Check out the adorable socks you can make with patterns by the fabulous Lauren Riker of Girly Knits!
It's finally getting cold enough for winter clothes here in Los Angeles, and I can think of nothing better to wear than things that are soft and cozy. One of the cooler trends of Winter 2016 -- or, maybe I should say one of the warmer trends -- is knitted clothing. These fashion pieces take knitwear out of Grandma's sewing basket and put it right on the runway. (Slay, Grandma!)
|Winter 2016 is filled with knitwear that's not just warm but ultra cool...|
While we'd all love a Helmut Lang asymmetrical sweater, most of us are not going to shell out hundreds of dollars for it. What about knitting high style items ourselves?
This is where Lauren Riker comes in. Lauren is the brains and creativity behind Girly Knits -- your one-stop shop for all kinds of stylish knitting patterns. Girly Knits offers patterns and tutorials for knitting aficionados as well as fashionistas, or as Lauren says: "Knits for hip chicks."
While I've been putting "Learn to knit" on my New Years resolutions for at least five years, Lauren has actually prompted me to get on it. Girly Knits has so many adorable styles I want to make, and Lauren's accompanying blog Knitting is Awesome has a wealth of great information for beginners as well as knitting experts. (Even Grandma.)
|Just one of the adorable patterns at Girly Knits|
Since I've started thinking more about the ethical impact of fashion, I've been looking for ways to incorporate long-term, one-of-a-kind items into my wardrobe. I can think of nothing that embodies the slow fashion movement more than making some of your own clothes. Being able to support ethical fashion designers like Lauren makes me feel like I'm stylish as as well as smart.
|You know you want to make these.|
For more about Lauren, check out the short film below from her participation in The Fiber Factor -- the first online, web-based knitting design competition. (Warning: you will not be able to watch The Fiber Factor without being compelled to learn how to knit.)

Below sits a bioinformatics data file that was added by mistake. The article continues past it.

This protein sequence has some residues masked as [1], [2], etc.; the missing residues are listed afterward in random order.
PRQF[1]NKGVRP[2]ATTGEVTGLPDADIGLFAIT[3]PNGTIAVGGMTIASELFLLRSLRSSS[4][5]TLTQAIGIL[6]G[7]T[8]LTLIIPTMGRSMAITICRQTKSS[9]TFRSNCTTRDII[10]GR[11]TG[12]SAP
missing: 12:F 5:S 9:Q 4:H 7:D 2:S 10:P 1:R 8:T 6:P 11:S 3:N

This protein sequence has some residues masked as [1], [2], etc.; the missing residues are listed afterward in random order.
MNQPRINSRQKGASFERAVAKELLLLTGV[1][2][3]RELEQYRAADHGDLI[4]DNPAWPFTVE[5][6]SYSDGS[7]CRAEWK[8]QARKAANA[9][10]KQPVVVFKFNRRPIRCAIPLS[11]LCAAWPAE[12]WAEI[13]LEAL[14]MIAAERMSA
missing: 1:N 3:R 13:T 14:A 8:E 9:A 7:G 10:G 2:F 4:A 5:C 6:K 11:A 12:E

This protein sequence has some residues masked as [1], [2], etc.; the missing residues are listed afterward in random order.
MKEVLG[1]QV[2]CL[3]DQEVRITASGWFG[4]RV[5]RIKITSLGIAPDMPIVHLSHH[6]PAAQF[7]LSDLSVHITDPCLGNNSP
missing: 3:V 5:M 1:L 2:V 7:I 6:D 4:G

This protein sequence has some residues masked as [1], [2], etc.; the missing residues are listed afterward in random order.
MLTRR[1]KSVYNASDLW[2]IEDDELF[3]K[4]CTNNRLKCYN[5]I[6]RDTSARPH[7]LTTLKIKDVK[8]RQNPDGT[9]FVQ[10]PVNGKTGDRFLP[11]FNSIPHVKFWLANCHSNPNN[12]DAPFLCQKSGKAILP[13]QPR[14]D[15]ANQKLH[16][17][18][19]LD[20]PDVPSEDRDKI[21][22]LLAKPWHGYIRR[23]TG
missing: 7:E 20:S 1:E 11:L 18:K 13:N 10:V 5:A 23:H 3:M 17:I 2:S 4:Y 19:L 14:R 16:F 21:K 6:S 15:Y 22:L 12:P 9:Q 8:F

|This Girly Knits hat is almost too cute.|
Knitwear has always served as far more than just a way to create cold-weather gear. Remember, Coco Chanel made a name for herself not with the now-famous quilted leather bags, but with comfortable pieces that combined great design with wearable knit fabrics. These elegant dresses, tops and skirts changed fashion history. Seriously, who knew knits could be revolutionary?
Fashion's love of knitwear didn't stop in the 1920s. Hand-knitted clothing items continued to be part of wardrobes throughout the 20th Century -- from countless Grandma-made mufflers and cardigan sweaters to delicate crocheted collars, drawstring bags and embellished knit caps.
One of the trends of the mid 1950s was hand-knitted couture fashion, with demand met by talented knitters as evidenced in the vintage newsreel film below. Check it out for a great look back at the amazing women who knitted for designers in the mid twentieth century. (Hey Lauren: how about creating a few patterns for retro-style knit dresses?)
Don't be overwhelmed if you've never picked up a pair of knitting needles -- I'm barely up to the basic knit one, purl two. (In fact, until I bought a book on knitting, I thought purl was spelled pearl. Blame it on my intense love of jewelry.) Once you make your first ruffled headband, you'll be hooked. And, thanks to Lauren at Girly Knits, you'll have all kinds of hip, stylish patterns to make next.
Need help getting started? Be sure to watch Lauren's video at the top of this post for a complete step-by-step look at her adorable animal socks. I've also included a link to my favorite knitting handbook of all time at the very bottom of this post.
Happy stylish knitting, contrairistas!
Happy stylish knitting, contrairistas!
Learn more about Lauren Riker of Girly Knits -- and get apartment envy over her gorgeous pad...
Check out these amazing high fashion knitters from 1954!
THE knitting handbook to start your stitchery journey:
Want to leave a comment? Head over to the Chic Contraire Community Forum to start a conversation!
Video by Girly Knits, The Fiber Factor and British Pathé